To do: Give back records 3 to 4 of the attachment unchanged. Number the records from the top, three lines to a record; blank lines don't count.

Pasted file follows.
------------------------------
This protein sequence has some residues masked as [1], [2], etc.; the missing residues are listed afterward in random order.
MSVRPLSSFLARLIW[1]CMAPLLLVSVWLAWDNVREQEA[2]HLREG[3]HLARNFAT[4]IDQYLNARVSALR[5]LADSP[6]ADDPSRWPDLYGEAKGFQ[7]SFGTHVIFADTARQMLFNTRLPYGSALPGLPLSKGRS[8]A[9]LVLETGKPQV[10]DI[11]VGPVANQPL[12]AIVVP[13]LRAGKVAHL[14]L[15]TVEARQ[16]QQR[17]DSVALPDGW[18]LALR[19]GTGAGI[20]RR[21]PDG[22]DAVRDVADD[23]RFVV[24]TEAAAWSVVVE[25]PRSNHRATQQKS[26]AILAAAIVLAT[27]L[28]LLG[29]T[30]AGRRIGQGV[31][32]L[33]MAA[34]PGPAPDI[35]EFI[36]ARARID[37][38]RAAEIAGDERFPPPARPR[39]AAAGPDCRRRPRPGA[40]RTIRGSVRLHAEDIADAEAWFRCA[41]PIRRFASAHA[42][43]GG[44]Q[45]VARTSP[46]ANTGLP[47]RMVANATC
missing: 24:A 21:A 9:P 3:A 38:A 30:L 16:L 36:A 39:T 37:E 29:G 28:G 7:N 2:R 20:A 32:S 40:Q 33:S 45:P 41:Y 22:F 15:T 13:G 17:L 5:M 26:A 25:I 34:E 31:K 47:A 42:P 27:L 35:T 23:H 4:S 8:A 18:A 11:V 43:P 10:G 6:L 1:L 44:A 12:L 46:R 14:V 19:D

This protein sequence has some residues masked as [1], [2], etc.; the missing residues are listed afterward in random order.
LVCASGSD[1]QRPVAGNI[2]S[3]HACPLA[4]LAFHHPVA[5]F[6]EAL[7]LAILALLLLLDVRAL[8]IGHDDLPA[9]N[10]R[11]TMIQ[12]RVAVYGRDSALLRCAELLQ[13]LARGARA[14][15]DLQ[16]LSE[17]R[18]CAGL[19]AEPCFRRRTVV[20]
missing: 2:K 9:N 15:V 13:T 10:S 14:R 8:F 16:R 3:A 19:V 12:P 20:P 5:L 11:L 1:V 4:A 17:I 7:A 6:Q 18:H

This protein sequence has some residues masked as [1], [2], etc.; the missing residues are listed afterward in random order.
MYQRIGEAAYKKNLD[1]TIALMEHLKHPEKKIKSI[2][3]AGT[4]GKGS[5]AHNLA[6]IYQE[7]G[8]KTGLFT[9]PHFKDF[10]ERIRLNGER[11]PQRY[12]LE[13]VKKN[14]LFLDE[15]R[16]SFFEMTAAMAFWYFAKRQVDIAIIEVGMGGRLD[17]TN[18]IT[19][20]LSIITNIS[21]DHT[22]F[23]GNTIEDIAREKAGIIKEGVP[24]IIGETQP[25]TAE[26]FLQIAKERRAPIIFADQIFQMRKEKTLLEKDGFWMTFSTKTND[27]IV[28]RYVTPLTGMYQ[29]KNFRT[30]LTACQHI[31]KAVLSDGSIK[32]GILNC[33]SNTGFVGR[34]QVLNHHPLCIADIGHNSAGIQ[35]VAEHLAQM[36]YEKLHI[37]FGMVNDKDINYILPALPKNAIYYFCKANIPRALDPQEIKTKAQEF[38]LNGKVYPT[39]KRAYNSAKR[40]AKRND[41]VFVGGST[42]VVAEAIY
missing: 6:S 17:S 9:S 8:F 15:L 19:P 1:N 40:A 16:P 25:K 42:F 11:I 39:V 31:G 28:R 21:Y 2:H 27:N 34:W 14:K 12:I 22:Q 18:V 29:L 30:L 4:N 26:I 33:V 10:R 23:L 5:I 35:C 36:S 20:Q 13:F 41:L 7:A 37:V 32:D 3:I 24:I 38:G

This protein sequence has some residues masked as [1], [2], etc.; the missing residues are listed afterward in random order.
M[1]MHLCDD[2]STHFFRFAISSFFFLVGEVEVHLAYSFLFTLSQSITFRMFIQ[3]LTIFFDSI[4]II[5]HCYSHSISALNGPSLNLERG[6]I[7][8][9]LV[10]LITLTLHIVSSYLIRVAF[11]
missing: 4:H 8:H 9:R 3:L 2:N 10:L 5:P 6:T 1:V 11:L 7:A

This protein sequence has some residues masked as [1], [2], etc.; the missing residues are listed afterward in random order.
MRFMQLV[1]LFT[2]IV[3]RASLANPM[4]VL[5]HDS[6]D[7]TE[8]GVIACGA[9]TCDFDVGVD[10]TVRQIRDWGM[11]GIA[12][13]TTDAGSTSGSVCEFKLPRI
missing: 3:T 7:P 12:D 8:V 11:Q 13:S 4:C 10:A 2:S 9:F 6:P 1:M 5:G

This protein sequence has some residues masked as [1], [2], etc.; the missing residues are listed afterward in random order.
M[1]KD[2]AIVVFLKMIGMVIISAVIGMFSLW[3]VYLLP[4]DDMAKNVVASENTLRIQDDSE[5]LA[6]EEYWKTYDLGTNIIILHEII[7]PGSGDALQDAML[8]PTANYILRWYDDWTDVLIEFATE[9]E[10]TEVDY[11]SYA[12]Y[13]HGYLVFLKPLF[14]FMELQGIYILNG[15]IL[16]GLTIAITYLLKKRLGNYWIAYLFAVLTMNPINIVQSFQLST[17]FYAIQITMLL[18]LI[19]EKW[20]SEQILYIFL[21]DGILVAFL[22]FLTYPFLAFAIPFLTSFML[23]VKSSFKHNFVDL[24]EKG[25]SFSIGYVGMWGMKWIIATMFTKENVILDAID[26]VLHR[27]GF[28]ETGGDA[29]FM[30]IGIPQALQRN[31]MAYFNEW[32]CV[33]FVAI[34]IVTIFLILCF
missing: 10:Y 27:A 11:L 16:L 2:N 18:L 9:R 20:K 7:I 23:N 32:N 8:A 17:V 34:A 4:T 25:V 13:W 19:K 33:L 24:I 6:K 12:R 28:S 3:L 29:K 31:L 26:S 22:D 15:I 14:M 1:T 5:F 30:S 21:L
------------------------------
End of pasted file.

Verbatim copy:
This protein sequence has some residues masked as [1], [2], etc.; the missing residues are listed afterward in random order.
MYQRIGEAAYKKNLD[1]TIALMEHLKHPEKKIKSI[2][3]AGT[4]GKGS[5]AHNLA[6]IYQE[7]G[8]KTGLFT[9]PHFKDF[10]ERIRLNGER[11]PQRY[12]LE[13]VKKN[14]LFLDE[15]R[16]SFFEMTAAMAFWYFAKRQVDIAIIEVGMGGRLD[17]TN[18]IT[19][20]LSIITNIS[21]DHT[22]F[23]GNTIEDIAREKAGIIKEGVP[24]IIGETQP[25]TAE[26]FLQIAKERRAPIIFADQIFQMRKEKTLLEKDGFWMTFSTKTND[27]IV[28]RYVTPLTGMYQ[29]KNFRT[30]LTACQHI[31]KAVLSDGSIK[32]GILNC[33]SNTGFVGR[34]QVLNHHPLCIADIGHNSAGIQ[35]VAEHLAQM[36]YEKLHI[37]FGMVNDKDINYILPALPKNAIYYFCKANIPRALDPQEIKTKAQEF[38]LNGKVYPT[39]KRAYNSAKR[40]AKRND[41]VFVGGST[42]VVAEAIY
missing: 6:S 17:S 9:S 8:F 15:L 19:P 1:N 40:A 16:P 25:K 42:F 11:I 39:V 31:G 28:R 21:Y 2:H 27:N 34:W 14:K 12:I 22:Q 18:V 29:L 30:L 4:N 26:I 33:V 10:R 23:L 5:I 35:C 36:S 20:Q 13:F 41:L 7:A 37:V 32:D 3:I 24:I 38:G

This protein sequence has some residues masked as [1], [2], etc.; the missing residues are listed afterward in random order.
M[1]MHLCDD[2]STHFFRFAISSFFFLVGEVEVHLAYSFLFTLSQSITFRMFIQ[3]LTIFFDSI[4]II[5]HCYSHSISALNGPSLNLERG[6]I[7][8][9]LV[10]LITLTLHIVSSYLIRVAF[11]
missing: 4:H 8:H 9:R 3:L 2:N 10:L 5:P 6:T 1:V 11:L 7:A